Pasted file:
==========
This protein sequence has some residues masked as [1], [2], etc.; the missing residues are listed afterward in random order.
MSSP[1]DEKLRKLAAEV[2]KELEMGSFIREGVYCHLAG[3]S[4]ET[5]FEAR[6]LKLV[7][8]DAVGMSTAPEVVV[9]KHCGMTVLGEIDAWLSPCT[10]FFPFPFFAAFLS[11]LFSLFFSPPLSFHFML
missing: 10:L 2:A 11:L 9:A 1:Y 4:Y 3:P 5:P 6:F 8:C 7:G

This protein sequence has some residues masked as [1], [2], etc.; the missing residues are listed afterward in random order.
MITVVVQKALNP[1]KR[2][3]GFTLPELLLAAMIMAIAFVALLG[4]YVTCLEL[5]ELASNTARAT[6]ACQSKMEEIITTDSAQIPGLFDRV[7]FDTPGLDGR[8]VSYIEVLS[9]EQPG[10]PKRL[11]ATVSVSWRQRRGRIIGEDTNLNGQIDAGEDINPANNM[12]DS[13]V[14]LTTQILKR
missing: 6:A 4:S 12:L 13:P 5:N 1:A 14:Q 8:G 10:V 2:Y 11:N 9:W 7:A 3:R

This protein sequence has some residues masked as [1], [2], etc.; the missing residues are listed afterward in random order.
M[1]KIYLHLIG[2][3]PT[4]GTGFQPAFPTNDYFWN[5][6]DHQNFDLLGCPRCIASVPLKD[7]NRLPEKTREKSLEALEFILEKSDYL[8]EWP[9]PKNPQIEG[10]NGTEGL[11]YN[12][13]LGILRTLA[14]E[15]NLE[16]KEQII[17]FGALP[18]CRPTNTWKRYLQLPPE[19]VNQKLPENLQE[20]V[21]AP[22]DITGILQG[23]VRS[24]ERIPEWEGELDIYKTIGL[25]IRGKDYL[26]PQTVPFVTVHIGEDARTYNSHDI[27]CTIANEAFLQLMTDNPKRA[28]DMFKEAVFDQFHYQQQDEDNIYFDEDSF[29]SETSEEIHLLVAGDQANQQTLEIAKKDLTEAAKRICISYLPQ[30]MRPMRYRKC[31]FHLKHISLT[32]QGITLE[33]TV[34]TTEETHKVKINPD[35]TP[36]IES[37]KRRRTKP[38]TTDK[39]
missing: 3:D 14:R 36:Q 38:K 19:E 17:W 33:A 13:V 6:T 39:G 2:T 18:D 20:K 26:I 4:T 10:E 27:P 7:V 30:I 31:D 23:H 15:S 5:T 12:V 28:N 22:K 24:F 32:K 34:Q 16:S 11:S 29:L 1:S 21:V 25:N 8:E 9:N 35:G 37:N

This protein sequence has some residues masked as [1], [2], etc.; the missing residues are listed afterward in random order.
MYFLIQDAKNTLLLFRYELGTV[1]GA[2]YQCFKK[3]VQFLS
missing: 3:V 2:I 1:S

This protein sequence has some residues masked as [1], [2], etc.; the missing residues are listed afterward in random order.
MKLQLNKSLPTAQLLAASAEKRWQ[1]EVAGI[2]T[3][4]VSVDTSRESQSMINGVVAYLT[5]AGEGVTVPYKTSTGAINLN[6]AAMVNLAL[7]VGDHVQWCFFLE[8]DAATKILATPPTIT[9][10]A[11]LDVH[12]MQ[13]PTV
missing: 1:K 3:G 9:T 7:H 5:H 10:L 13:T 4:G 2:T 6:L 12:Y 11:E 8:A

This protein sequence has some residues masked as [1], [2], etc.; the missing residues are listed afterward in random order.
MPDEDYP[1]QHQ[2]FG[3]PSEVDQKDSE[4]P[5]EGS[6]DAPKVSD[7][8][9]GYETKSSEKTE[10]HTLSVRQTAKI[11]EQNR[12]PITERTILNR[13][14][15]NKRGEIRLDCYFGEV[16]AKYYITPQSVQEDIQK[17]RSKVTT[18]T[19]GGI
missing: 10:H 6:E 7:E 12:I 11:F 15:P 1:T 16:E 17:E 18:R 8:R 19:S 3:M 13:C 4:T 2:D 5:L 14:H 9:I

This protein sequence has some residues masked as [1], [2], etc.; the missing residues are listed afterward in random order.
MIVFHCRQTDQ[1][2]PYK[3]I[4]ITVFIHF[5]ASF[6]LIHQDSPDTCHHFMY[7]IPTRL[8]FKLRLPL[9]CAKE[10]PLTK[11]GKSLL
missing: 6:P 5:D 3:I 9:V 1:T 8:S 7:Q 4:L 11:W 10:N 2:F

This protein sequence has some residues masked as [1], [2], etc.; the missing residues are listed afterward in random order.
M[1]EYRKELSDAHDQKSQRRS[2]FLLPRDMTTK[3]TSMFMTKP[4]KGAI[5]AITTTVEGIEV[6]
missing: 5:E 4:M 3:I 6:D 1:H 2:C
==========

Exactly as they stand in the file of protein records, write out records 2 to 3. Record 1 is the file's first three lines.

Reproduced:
This protein sequence has some residues masked as [1], [2], etc.; the missing residues are listed afterward in random order.
MITVVVQKALNP[1]KR[2][3]GFTLPELLLAAMIMAIAFVALLG[4]YVTCLEL[5]ELASNTARAT[6]ACQSKMEEIITTDSAQIPGLFDRV[7]FDTPGLDGR[8]VSYIEVLS[9]EQPG[10]PKRL[11]ATVSVSWRQRRGRIIGEDTNLNGQIDAGEDINPANNM[12]DS[13]V[14]LTTQILKR
missing: 6:A 4:S 12:L 13:P 5:N 1:A 14:Q 8:G 10:V 2:Y 11:N 9:W 7:A 3:R

This protein sequence has some residues masked as [1], [2], etc.; the missing residues are listed afterward in random order.
M[1]KIYLHLIG[2][3]PT[4]GTGFQPAFPTNDYFWN[5][6]DHQNFDLLGCPRCIASVPLKD[7]NRLPEKTREKSLEALEFILEKSDYL[8]EWP[9]PKNPQIEG[10]NGTEGL[11]YN[12][13]LGILRTLA[14]E[15]NLE[16]KEQII[17]FGALP[18]CRPTNTWKRYLQLPPE[19]VNQKLPENLQE[20]V[21]AP[22]DITGILQG[23]VRS[24]ERIPEWEGELDIYKTIGL[25]IRGKDYL[26]PQTVPFVTVHIGEDARTYNSHDI[27]CTIANEAFLQLMTDNPKRA[28]DMFKEAVFDQFHYQQQDEDNIYFDEDSF[29]SETSEEIHLLVAGDQANQQTLEIAKKDLTEAAKRICISYLPQ[30]MRPMRYRKC[31]FHLKHISLT[32]QGITLE[33]TV[34]TTEETHKVKINPD[35]TP[36]IES[37]KRRRTKP[38]TTDK[39]
missing: 3:D 14:R 36:Q 38:K 19:E 17:W 33:A 13:V 6:T 39:G 2:T 18:D 20:K 26:I 4:T 10:E 27:P 7:V 30:I 31:D 23:H 15:S 5:T 12:V 28:N 22:K 24:F 32:K 34:Q 16:S 11:S 29:L 1:S 21:V 25:N 8:E 9:N 35:G 37:N